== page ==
Yeah, probably too long.

"This product is what a PMDG Concorde would look like, if PMDG ever did a Concorde."

True statement, although probably not the most flashy slogan.

Oh well, I guess this is why I work in engineering and not marketing.

For anyone older than 30 or so, the Concorde needs no introduction. It dutifully served a niche role providing supersonic transatlantic transport for the well-to-do who needed to get from New York to London or Paris (or vice versa) in a big hurry for almost 30 years. Its futuristic-looking design resembled something more akin to a rocket than an airplane. Though the age of faster-than-sound transport has passed, at least for now, the development of the Concorde brought about many innovations in aerospace technology that we take for granted today.

The Concorde was jointly developed as a result of a cooperation treaty signed by the governments of Britain and France. The two major companies involved were the British Aerospace Corporation (or BAC, now known as BAE Systems) on the British side, and AĆ©rospatiale on the French side. The name "Concorde" reflects the cooperation involved in designing and producing these aircraft. Only 20 frames were ever produced, and of those, only 14 saw service with British Airways and Air France. The Concorde began service in 1976, and had an impeccable safety record for nearly 25 years. Tragically, one French Concorde was lost in 2000 in a crash upon takeoff from Charles de Gaulle Airport in Paris. The Concordes were grounded for a time after the accident, but they resumed service again in 2001. Finally, due to rising fuel costs and poor economics, the Concordes were retired for good by both British Airways and Air France in 2003. The now antiquated flight deck of the Concorde (requiring a flight engineer) was also a significant contributor to this decision.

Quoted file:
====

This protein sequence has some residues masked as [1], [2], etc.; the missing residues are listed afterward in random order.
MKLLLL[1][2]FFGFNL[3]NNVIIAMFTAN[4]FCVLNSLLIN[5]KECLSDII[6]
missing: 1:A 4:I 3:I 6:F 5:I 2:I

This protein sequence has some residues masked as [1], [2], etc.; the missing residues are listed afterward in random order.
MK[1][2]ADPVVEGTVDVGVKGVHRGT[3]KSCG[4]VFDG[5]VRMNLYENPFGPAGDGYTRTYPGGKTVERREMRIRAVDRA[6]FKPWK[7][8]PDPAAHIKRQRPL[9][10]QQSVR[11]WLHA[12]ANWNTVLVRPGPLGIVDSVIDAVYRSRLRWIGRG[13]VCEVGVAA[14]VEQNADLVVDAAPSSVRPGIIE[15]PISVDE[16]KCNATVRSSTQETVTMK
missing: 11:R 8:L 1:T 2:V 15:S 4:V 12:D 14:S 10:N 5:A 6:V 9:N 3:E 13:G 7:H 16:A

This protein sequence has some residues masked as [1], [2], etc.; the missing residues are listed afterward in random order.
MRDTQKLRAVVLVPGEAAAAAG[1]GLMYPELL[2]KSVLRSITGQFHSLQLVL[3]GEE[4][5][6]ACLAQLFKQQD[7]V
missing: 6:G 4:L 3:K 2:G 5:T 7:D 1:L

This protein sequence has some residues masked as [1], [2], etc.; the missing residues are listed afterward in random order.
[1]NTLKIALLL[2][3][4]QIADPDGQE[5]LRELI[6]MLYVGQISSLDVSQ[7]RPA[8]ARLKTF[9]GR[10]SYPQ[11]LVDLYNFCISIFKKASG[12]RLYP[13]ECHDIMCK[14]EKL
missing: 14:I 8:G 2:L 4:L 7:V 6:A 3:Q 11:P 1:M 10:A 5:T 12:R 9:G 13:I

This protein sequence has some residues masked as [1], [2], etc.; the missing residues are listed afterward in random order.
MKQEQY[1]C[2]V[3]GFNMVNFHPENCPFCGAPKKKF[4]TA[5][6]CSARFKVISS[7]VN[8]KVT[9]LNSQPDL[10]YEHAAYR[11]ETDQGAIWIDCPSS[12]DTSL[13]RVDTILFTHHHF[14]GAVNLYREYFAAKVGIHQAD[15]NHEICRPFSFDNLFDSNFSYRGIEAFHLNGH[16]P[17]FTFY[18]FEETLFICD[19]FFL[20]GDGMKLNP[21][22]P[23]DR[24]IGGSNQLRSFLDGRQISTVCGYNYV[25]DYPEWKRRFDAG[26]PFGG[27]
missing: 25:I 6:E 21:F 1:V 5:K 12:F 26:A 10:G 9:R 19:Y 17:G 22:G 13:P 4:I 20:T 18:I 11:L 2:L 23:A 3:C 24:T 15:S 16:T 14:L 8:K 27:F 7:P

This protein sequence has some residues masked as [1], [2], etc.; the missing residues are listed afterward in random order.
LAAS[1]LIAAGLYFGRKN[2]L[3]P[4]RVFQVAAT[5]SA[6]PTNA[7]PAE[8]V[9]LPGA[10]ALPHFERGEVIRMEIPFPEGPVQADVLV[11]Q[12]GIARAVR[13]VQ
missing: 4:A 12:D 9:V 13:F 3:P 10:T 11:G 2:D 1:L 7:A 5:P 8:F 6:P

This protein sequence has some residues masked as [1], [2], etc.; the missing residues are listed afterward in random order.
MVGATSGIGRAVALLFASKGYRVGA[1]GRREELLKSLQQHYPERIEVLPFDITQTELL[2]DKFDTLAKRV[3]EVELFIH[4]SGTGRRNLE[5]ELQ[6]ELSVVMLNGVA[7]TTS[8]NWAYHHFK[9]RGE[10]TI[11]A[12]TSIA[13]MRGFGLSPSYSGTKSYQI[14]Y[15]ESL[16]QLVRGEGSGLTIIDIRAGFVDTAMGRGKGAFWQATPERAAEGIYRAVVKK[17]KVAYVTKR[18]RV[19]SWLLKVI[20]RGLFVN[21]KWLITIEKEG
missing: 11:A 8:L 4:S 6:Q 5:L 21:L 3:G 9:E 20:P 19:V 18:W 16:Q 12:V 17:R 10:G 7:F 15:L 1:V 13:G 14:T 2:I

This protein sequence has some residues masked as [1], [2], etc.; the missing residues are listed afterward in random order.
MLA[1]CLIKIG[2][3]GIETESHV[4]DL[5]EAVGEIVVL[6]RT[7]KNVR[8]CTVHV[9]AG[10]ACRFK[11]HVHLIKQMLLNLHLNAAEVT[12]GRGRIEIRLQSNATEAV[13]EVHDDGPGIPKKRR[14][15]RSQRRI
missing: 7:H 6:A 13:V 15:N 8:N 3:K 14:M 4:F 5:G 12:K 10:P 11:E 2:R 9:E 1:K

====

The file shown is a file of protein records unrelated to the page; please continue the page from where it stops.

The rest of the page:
The features that made the Concorde unique are too numerous to list here. Most people are already very familiar with its iconic delta wing shape and droop nose. The powerplant consists of four Rolls-Royce/SNECMA Olympus Mk. 650 turbojet engines, mounted underneath the delta wings. Much less obvious to the casual observer is the complex system of 11 interconnected fuel tanks, positioned all throughout the plane. These tanks are designed so that the fuel itself provides ballast for the plane, and fuel can be shifted around in flight to alter the CG of the plane (and thus, its flight characteristics) in flight, as fuel is burned off. Cruise speed is typically Mach 2.0-2.02, which reflects a ground speed of over 1300 MPH.

When flying in excess of Mach 1.0 (supersonic), the Concorde was required to be a minimum of 35 nm away from land, due to the sonic boom produced by its pressure wave. The Concorde typically cruised anywhere between FL500-FL600 over the Atlantic, and had special dedicated tracks (designated as Sierra Mike for westbound, Sierra November for eastbound, and Sierra Oscar for overflow) that it always followed on its journey across the Atlantic. Typically, the BA Concorde would depart Heathrow on a southwesterly track, and skirt the southern coast of Ireland as it reached its supersonic acceleration point. On the other side of the Atlantic, it would skirt the coasts of Newfoundland, Nova Scotia, and New England before decelerating off Long Island and circling to land at JFK Airport. This made for a seemingly convoluted track until you keep in mind the 35 nm requirement for supersonic flight.